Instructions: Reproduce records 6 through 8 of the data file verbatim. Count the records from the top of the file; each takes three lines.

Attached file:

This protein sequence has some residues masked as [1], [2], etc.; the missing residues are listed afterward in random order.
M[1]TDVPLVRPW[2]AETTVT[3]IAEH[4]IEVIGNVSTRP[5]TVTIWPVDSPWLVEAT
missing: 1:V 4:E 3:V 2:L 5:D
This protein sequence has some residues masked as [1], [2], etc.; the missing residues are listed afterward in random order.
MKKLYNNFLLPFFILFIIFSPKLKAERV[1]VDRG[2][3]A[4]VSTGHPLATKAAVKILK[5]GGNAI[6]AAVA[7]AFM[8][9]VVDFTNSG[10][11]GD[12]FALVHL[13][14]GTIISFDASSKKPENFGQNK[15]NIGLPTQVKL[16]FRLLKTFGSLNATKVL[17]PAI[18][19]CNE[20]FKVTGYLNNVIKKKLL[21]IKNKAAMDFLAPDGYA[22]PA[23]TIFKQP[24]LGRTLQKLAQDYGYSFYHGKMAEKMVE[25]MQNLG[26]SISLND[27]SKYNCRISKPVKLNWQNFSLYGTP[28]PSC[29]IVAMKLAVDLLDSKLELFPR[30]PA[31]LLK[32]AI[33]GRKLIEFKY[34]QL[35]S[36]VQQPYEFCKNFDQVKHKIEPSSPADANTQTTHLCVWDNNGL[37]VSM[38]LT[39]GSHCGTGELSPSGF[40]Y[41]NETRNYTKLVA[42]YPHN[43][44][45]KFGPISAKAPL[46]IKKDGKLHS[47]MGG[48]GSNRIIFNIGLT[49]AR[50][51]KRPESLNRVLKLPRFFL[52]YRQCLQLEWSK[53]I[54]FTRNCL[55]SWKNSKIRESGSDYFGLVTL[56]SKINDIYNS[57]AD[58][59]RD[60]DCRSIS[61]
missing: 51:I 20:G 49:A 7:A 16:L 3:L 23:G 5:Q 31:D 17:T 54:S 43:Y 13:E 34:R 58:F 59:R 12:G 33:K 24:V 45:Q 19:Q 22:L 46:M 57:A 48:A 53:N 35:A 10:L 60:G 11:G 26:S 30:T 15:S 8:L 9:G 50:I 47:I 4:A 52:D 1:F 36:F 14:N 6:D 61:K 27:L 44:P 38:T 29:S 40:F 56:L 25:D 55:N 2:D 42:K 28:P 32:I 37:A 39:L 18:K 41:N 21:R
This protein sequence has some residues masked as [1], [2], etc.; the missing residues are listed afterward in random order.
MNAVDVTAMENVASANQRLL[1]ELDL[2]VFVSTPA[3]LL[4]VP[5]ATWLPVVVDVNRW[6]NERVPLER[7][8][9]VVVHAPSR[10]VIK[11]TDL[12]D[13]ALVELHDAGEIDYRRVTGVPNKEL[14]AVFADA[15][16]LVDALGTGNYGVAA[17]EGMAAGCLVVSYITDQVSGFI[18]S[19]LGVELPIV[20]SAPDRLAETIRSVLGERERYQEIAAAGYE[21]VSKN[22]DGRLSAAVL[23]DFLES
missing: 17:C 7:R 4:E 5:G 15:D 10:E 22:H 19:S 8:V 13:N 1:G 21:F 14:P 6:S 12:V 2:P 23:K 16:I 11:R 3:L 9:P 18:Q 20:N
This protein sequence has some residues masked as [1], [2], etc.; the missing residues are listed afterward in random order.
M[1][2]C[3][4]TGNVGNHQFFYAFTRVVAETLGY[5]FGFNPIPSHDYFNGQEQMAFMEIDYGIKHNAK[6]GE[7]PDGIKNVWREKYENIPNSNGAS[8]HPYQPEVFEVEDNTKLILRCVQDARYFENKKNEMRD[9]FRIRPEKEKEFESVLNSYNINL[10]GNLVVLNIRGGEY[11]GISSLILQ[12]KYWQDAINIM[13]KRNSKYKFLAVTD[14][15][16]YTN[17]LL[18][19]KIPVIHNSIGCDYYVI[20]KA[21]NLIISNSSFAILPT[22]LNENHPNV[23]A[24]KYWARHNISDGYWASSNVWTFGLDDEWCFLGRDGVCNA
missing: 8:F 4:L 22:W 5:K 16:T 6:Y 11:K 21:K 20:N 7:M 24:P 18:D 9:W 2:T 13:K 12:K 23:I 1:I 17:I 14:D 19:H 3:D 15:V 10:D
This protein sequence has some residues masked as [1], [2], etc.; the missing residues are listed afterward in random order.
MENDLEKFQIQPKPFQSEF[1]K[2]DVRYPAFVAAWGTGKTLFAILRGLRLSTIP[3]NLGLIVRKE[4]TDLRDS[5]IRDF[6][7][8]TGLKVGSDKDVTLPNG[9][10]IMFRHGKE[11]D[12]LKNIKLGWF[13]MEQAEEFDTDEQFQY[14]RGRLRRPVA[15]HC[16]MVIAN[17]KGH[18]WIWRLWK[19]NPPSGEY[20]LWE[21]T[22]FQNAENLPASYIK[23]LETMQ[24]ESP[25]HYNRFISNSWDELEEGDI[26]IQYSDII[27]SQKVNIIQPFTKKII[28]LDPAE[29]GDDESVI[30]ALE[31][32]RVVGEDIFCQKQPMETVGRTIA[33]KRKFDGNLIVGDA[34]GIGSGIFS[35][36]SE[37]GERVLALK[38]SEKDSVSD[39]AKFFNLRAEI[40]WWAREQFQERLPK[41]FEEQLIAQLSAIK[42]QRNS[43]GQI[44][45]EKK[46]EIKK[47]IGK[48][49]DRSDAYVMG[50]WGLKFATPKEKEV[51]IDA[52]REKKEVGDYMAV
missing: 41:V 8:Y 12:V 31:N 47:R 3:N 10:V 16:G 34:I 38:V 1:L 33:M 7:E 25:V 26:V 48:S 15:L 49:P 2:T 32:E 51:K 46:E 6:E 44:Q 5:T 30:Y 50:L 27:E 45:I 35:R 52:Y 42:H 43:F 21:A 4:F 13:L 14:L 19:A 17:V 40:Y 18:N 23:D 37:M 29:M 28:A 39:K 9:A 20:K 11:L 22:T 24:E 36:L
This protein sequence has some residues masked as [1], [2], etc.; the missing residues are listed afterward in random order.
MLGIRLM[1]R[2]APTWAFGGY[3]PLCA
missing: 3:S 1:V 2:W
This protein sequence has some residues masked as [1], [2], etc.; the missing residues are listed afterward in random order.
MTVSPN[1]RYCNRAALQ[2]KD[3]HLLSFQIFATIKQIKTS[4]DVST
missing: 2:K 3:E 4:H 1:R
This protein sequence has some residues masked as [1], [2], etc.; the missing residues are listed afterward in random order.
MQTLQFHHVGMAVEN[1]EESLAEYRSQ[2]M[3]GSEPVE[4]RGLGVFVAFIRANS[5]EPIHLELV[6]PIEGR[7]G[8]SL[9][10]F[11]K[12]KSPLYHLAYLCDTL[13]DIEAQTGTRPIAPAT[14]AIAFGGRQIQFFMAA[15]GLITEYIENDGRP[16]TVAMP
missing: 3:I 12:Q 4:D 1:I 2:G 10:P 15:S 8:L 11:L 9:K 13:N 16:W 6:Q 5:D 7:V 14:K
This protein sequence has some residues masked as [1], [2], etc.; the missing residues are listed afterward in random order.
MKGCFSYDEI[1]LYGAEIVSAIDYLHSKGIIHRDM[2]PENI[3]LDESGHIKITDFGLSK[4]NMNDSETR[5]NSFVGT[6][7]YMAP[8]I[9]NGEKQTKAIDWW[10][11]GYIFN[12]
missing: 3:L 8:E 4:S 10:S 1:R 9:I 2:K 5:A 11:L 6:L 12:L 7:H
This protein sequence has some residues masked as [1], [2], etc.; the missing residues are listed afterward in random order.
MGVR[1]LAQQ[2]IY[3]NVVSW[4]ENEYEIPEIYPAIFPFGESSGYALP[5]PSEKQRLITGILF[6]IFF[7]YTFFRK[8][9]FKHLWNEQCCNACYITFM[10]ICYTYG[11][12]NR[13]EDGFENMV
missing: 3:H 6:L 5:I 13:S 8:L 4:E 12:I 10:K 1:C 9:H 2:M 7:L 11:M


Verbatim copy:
This protein sequence has some residues masked as [1], [2], etc.; the missing residues are listed afterward in random order.
MLGIRLM[1]R[2]APTWAFGGY[3]PLCA
missing: 3:S 1:V 2:W
This protein sequence has some residues masked as [1], [2], etc.; the missing residues are listed afterward in random order.
MTVSPN[1]RYCNRAALQ[2]KD[3]HLLSFQIFATIKQIKTS[4]DVST
missing: 2:K 3:E 4:H 1:R
This protein sequence has some residues masked as [1], [2], etc.; the missing residues are listed afterward in random order.
MQTLQFHHVGMAVEN[1]EESLAEYRSQ[2]M[3]GSEPVE[4]RGLGVFVAFIRANS[5]EPIHLELV[6]PIEGR[7]G[8]SL[9][10]F[11]K[12]KSPLYHLAYLCDTL[13]DIEAQTGTRPIAPAT[14]AIAFGGRQIQFFMAA[15]GLITEYIENDGRP[16]TVAMP
missing: 3:I 12:Q 4:D 1:I 2:G 10:P 15:S 8:L 11:L 9:K 13:N 16:W 6:Q 5:D 7:V 14:K